home owner

How to Be the Home Owner Your Future Self Will Thank!

If you’re serious about developing good home owner habits, you need to read this!

Your very own home, it’s finally yours! You can knock down walls and paint them whatever color you like and there’s no landlord to worry about.

Now comes the time when you need to get serious about developing good home owner habits, because it’s easier to do now than suffer those head-slapping regrets later down the road.

Here are some tips to turn you into the best home owner that your future self will thank you for:

Security & Safety

  • Hide an extra key in a lockbox. Thieves look under flower pots and rocks.
  • Reset the key codes for garage doors, gates, etc.
  • Test fire and carbon monoxide detectors.
  • Check the temperature on your water heater, especially if you have young ones, so it won’t accidentally scald. Manufacturers tend to set them high. (but the best temperature setting for hot water is 120 degrees).
  • Make sure motion lights and other security lights have working bulbs.
  • Put a fire extinguisher in the kitchen and each additional floor.

Maintenance Planning

  • Start your master maintenance plan (and good home-keeping habits) by setting reminders in your calendar to do these basic maintenance tasks:
  • Clean out the dryer hose and vent yearly. Clogged ones burn down houses.
  • Change your HVAC filters at least once a season. You’ll save on heating and cooling — and your unit will last longer. (While you’re at it, go ahead and stock up on them, too.)
  • Schedule HVAC maintenance for spring and fall.
  • Clean your fridge coils at least once a year. It’ll run better and last longer. (Don’t see any coils? Lucky you! Newer fridges often have coils insulated, so there’s no need for annual cleaning.)
  • Drain your water heater once a year.
  • Clean your gutters at least twice a year.

Emergency Preparedness

  • You really, really, don’t want to be figuring any of this out in a real emergency. Do it now. You’ll sleep better and be less likely to ruin your home.
  • Locate the main water shut-off valve. Because busted pipes happen to almost every homeowner at least once. And water damage is value-busting and pricey to fix.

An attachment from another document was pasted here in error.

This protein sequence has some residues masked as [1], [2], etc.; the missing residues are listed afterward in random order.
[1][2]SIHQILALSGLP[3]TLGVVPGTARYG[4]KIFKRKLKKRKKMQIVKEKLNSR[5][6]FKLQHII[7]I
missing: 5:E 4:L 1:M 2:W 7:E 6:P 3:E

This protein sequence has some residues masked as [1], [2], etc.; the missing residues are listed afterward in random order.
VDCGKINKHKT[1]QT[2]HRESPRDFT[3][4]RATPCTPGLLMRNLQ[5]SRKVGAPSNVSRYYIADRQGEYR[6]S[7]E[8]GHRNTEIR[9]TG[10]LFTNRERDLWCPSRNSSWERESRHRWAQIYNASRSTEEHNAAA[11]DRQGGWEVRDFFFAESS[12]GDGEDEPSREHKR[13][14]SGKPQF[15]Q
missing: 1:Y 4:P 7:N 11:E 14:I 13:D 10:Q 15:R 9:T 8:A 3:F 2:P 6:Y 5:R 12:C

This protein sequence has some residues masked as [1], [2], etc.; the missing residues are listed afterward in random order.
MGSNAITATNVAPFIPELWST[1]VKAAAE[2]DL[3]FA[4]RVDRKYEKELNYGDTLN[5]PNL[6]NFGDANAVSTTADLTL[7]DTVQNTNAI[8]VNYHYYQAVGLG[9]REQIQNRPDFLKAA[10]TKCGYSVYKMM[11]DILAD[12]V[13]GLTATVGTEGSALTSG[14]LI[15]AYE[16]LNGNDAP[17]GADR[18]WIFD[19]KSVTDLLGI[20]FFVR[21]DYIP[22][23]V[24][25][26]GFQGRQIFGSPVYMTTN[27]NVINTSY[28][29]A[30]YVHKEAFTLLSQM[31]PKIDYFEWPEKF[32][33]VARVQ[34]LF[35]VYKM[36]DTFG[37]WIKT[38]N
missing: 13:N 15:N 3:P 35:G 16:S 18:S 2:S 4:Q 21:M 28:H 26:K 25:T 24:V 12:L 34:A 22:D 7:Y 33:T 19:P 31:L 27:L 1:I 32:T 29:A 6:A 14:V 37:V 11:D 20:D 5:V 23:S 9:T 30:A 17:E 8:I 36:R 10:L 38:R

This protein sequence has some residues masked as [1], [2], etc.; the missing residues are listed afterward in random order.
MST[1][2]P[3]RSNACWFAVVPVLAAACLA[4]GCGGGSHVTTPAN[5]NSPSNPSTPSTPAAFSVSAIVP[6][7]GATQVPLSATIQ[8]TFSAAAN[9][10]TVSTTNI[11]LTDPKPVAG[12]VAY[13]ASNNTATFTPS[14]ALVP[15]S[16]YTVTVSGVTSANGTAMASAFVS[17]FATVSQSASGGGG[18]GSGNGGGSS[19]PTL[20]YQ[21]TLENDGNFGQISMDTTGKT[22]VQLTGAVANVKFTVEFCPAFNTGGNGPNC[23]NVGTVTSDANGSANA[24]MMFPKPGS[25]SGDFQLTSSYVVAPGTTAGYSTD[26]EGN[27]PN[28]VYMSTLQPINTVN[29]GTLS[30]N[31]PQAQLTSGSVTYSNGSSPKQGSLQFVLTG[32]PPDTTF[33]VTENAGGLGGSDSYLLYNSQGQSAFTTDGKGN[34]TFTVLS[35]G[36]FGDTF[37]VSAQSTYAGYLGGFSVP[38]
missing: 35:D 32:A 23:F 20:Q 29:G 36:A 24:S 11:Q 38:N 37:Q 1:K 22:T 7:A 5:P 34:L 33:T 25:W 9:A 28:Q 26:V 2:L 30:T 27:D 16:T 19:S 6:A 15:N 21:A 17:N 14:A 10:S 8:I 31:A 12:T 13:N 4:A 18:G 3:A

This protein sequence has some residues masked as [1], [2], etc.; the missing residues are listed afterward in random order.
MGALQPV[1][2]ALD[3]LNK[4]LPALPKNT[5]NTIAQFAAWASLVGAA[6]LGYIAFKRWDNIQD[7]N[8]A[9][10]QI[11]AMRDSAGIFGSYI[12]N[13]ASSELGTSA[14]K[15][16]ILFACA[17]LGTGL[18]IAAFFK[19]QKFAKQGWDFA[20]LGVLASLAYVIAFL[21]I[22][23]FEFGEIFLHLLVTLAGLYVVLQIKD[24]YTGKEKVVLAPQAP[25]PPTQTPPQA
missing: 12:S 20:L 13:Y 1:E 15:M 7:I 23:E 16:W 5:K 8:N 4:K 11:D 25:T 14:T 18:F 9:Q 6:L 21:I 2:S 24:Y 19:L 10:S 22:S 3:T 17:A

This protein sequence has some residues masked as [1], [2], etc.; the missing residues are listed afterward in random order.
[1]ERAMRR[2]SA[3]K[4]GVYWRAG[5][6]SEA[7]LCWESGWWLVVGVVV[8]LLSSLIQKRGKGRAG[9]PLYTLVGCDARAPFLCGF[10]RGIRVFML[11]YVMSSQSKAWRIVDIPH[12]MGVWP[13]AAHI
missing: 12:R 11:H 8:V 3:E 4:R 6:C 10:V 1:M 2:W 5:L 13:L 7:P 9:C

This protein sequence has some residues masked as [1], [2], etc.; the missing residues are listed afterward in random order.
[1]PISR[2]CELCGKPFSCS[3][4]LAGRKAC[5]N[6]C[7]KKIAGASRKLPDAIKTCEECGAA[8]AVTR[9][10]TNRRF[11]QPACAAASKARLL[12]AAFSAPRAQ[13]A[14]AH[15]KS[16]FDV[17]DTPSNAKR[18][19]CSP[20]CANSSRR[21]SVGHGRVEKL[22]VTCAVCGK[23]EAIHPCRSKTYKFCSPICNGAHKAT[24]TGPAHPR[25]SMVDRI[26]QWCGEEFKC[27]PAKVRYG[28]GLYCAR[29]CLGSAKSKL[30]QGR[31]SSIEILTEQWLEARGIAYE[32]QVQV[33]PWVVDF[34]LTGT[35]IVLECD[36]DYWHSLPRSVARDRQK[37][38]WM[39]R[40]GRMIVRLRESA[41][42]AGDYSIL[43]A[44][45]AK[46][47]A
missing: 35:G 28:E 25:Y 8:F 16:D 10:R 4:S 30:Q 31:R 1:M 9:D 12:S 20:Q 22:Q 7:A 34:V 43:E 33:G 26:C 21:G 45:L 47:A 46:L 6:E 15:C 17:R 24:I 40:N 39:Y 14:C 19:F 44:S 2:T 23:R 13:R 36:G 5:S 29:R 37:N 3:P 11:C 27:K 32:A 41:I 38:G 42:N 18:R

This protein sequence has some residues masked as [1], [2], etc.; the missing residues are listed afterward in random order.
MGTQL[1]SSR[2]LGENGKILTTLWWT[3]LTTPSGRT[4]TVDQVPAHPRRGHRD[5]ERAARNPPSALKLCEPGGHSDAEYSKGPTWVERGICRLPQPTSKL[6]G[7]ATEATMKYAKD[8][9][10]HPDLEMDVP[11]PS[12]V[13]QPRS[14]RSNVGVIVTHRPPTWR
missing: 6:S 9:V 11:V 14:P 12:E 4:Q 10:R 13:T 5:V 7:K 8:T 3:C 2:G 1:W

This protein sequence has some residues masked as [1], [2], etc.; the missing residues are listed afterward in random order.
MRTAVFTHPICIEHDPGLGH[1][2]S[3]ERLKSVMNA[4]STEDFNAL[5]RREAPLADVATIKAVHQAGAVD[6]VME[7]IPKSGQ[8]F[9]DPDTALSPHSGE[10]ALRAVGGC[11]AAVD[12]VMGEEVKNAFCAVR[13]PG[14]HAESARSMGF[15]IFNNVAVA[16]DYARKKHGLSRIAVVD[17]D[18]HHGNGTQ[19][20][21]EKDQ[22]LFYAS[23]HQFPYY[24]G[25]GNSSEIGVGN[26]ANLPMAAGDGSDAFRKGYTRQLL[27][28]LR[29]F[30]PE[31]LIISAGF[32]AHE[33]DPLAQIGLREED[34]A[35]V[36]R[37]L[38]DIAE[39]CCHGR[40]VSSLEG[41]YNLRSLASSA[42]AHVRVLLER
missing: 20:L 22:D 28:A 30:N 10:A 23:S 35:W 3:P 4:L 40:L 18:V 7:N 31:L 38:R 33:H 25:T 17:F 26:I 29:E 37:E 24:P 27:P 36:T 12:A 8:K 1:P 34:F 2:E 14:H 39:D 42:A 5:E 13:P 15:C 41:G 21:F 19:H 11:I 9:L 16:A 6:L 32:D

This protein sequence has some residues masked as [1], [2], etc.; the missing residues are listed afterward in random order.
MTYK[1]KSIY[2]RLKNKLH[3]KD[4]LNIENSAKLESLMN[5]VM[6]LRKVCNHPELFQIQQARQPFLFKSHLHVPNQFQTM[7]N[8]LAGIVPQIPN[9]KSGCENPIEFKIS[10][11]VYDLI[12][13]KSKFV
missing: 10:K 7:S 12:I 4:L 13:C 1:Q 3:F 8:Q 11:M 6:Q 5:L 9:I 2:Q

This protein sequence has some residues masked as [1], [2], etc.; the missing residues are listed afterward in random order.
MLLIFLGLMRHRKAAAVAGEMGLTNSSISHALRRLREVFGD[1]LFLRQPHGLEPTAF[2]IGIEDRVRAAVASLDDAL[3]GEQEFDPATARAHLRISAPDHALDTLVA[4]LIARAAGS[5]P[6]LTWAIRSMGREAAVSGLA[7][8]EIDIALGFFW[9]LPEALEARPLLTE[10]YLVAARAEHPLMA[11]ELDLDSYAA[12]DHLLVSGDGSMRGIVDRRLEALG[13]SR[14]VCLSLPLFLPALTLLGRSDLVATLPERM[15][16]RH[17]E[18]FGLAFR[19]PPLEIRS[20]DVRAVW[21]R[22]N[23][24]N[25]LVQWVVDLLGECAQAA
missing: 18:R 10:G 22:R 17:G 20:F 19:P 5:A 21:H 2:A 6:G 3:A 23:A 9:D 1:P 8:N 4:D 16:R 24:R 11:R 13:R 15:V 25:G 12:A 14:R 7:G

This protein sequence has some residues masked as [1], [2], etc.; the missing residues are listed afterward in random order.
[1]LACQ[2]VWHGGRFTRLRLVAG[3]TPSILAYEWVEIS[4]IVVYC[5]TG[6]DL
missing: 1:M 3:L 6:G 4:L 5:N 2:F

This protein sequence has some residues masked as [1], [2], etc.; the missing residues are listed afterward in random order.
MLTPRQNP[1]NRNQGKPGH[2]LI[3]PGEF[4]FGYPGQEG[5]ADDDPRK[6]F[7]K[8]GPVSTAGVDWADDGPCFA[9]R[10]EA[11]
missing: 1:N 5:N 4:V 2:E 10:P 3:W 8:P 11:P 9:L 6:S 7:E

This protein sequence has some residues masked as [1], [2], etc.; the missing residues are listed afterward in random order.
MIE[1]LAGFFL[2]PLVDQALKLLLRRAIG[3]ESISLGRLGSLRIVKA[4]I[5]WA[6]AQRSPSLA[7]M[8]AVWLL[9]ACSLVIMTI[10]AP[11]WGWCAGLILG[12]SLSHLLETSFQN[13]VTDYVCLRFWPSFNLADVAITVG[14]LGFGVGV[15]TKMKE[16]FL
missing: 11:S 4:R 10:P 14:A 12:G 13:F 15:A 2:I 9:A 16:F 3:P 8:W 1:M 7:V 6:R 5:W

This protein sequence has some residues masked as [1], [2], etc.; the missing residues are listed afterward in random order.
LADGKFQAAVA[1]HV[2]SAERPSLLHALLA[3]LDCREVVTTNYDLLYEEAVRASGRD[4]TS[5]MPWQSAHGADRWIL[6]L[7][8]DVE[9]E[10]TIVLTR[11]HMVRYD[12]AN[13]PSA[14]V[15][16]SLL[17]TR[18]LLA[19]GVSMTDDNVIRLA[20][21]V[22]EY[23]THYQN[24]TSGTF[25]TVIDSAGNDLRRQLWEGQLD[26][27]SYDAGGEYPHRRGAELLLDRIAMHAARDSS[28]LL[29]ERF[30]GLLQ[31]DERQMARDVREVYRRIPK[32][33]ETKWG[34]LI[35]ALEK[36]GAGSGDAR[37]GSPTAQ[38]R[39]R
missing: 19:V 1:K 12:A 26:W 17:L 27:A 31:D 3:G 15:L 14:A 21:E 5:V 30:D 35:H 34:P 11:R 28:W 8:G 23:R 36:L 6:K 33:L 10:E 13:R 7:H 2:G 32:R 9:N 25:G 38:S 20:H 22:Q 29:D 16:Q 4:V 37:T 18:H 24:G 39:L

• Find the circuit box, and label all circuit breakers.
  • Find the gas shut-off valve, too, if you have gas.
  • List emergency contacts. You already know 911. These are the other numbers you often need in an emergency. You should have them posted where they’re easy to see. In fact, here are a few:
    • Your insurance agent
    • Plumber
    • Electrician
  • Assemble an emergency supply kit. Some key items are:
    • Flashlights and batteries
    • Non-perishable food and water
    • Blankets and warm clothing
    • A radio, TV, or cell phone with backup batteries

Home & Mortgage Documents

In case there’s a dispute with your mortgage lender or a neighbor over property lines, or if you’re a bit forgetful about due dates.

  • Store copies (the originals should be in a fireproof safe or safety deposit box) of important home documents so they’re readily available. Go paper, cloud, or better, yet, both.
  • Lender contact information
  • Property survey
  • Inspection report
  • Final closing documents
  • Insurance documents
  • Set mortgage and other bills to auto-pay so you’re never late.

Ask our onsite sales associates for details on our Preferred Lenders and on seller contributions to closing costs. Some restrictions apply. 


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